Echinocactus platyacanthus f. grandis Barreliform 0 - - 43 - - - 47 - - 63 - - - 47 - 47 - 17 Rojas-Aréchiga et al. (1998)
Echinocactus platyacanthus f. visnaga Barreliform - - - - - - 0 - - - 1 - - - - 12 - 0 - Flores et al. (2017)
Echinocactus platyacanthus f. visnaga Barreliform - - - - - - - 18 - - - - - 16 - - - - - De la Rosa-Ibarra & García (1994)
Ferocactus flavovirens Barreliform 0 - - 62 - - - 65 - - 63 - - - 45 - 45 - 17 Rojas-Aréchiga et al. (1998)
Ferocactus glaucescens Barreliform 0 - - 100 - - - 100 - - 100 - - - 100 - 78 - - Zimmer (1998)
Ferocactus histrix Barreliform - - - - - - 93 - - 99 - - - - 92 89 - Flores et al. (2017)
Ferocactus histrix Barreliform 55.4 - - 100 - - - 100 - - 100 - - - 100 - 72.8 - - Zimmer (1998)
Ferocactus latispinus Barreliform 0 - - 0 - - - 100 - - 100 - - - 100 - 95 - - Zimmer (1998)
Ferocactus peninsulae Barreliform 0 - - 0 - - - 100 - - 100 - - - 100 - 100 - - Zimmer (1998)
Ferocactus recurvus Barreliform 0 - - 33 - - - 55 - - 55 - - - 70 - 50 - 17 Rojas-Aréchiga et al. (1998)
Ferocactus robustus Barreliform 0 - - 35 - - - 55 - - 65 - - - 24 - 20 - 0 Rojas-Aréchiga et al. (1998)
Ferocactus setispinus Barreliform 1.2 - - 70 - - - 100 - - 100 - - - 91.2 - 67.4 - - Zimmer (1998)
Ferocactus stainesii var. pringlei Barreliform 1.6 - - 94.3 - - - 100 - - 100 - - - 97.6 - 89.2 - - Zimmer (1998)
Ferocactus wislizenii Barreliform 0 - - 0.6 - - - 83.9 - - 100 - - - 91.8 - 85.2 - - Zimmer (1998)
Isolatocereus dumortieri Columnar - - - - - - 4 - - - 50 - - - - 18 - 7 - Flores et al. (2017)
Leuchtenbergia principis Stemless rosette-like - - - - - - - 40 - - - - - 42 - - - - - De la Rosa-Ibarra & García (1994)
Neobuxbaumia macrocephala Columnar - - - - - 73.8 - - - - - - 80 - - - - - - Ramírez-Padilla & Valverde (2005)
Neobuxbaumia mezcalensis Columnar - - - - - 96.3 - - - - - - 93.8 - - - - - - Ramírez-Padilla & Valverde (2005)
Neobuxbaumia tetetzo Columnar - - 5 - - - - - - - - 11 - - - 100 - - - Flores & Briones (2001)
Neobuxbaumia tetetzo Columnar 27 - - 27 - - - 43 - - 65 - - - 67 - 44 - 35 Rojas-Aréchiga et al. (1998)
Neobuxbaumia tetetzo Columnar - - - - - 95 - - - - - - 98.8 - - - - - - Ramírez-Padilla & Valverde (2005)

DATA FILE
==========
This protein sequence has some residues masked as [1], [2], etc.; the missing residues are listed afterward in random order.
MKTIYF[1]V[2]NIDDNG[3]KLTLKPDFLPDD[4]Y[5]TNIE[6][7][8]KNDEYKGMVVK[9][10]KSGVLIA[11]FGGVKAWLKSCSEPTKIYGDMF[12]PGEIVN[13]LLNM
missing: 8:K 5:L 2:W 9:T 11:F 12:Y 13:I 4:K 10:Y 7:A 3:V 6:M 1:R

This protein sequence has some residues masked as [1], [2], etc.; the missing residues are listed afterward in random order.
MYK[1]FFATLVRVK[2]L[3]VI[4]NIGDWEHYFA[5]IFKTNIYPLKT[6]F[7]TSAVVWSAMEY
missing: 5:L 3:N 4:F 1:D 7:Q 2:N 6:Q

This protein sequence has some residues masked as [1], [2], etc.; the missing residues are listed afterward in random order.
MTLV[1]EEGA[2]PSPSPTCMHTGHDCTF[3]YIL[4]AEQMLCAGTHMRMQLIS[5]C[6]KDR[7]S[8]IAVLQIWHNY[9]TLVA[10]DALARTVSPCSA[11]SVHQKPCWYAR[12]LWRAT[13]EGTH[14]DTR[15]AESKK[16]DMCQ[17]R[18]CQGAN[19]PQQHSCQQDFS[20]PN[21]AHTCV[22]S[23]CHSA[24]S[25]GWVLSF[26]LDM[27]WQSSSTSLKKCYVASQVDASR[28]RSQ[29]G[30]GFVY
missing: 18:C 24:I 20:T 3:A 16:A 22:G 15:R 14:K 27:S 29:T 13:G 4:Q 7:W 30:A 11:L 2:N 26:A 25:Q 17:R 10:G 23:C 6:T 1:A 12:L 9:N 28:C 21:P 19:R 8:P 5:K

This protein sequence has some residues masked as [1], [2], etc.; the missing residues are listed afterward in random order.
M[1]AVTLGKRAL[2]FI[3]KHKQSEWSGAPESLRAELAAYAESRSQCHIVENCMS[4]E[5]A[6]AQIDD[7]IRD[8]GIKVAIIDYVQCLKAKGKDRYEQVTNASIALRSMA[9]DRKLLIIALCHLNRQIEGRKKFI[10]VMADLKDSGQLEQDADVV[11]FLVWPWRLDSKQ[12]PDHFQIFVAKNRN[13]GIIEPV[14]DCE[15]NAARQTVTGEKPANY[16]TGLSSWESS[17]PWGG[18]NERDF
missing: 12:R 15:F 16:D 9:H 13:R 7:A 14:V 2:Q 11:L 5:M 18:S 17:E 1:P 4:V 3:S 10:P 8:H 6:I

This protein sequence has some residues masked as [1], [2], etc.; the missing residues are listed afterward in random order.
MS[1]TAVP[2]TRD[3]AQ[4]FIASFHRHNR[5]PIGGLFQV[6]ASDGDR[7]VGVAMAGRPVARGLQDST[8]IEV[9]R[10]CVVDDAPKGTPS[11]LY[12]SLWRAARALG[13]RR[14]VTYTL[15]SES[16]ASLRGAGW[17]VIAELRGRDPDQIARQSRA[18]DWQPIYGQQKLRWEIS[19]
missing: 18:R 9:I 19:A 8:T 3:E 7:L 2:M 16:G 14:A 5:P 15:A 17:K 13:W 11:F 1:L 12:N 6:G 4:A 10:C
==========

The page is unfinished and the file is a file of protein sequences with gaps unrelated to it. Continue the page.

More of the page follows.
Pachycereus hollianus Columnar - - 15 - - - - - - - - 76 - - - 86 - - - Flores & Briones (2001)
Pachycereus hollianus Columnar 20 - - 43 - - - 80 - - 55 - - - 53 - 30 - 15 Rojas-Aréchiga et al. (1998)

Alternating temperature effects on seed germination of CAM species are not very clear, e.g., for cacti, in most studies only constant temperatures have been used, and some experiments that included alternating temperatures did not reveal any significantly different effects on germination compared to constant temperatures, or simply do not favor germination (Rojas-Aréchiga & Vázquez-Yanes 2000). However, for Mamillaria gaumeri the highest germination occurs at diurnal/nocturnal temperatures of 30/20 °C and lowering or raising the diurnal/nocturnal temperature by 5 °C reduces germination by 10 % (Cervera et al. 2006).

Because seeds of CAM plants on the surface of desert soils would be subjected to elevated temperatures, exposure of seeds to high temperatures has often been explored as a pre-treatment to promote germination of desert CAM plants. For instance, for the Cactaceae, seeds of Pachycereus pringlei have higher germination at 40 °C for 7 d and lower at 70 °C for 21 d (Cancino et al. 1993). For Mammillaria magnimamma, 90 °C for 4 and 12 h do not influence germination percentage (Ruedas et al. 2000). For Ferocactus histrix, germination is constant at 40 and 70 °C for 7 d and 21 d; also, seeds of Isolatocereus dumortieri show higher germination after exposure to 40 °C for 14 d and lower at 70 °C for 7 d, and Echinocactus platyacanthus has the highest germination after exposure to 70 °C for 14 d and the lowest with no exposure to heat (Pérez-Sánchez et al. 2011). Among the Agavoideae members, germination for Agave salmiana is consistent at 40 and 70 °C for 7 d and 21 d, and for both Agave lechuguilla and Yucca decipiens, seed exposure to 70 °C results in the lowest germination percentage both at 7 and 14 d (Pérez-Sánchez et al. 2011). Thus, it appears that high temperature pretreatments as a means of increasing germination percentages are not so good for members of Agavoidae, but they are good for some cacti. In addition, hot temperature pretreatments are not exclusive to CAM species, because high temperature also promotes seed germination or breaks seed dormancy in fire-prone habitats with non-CAM species (Luna et al. 2019).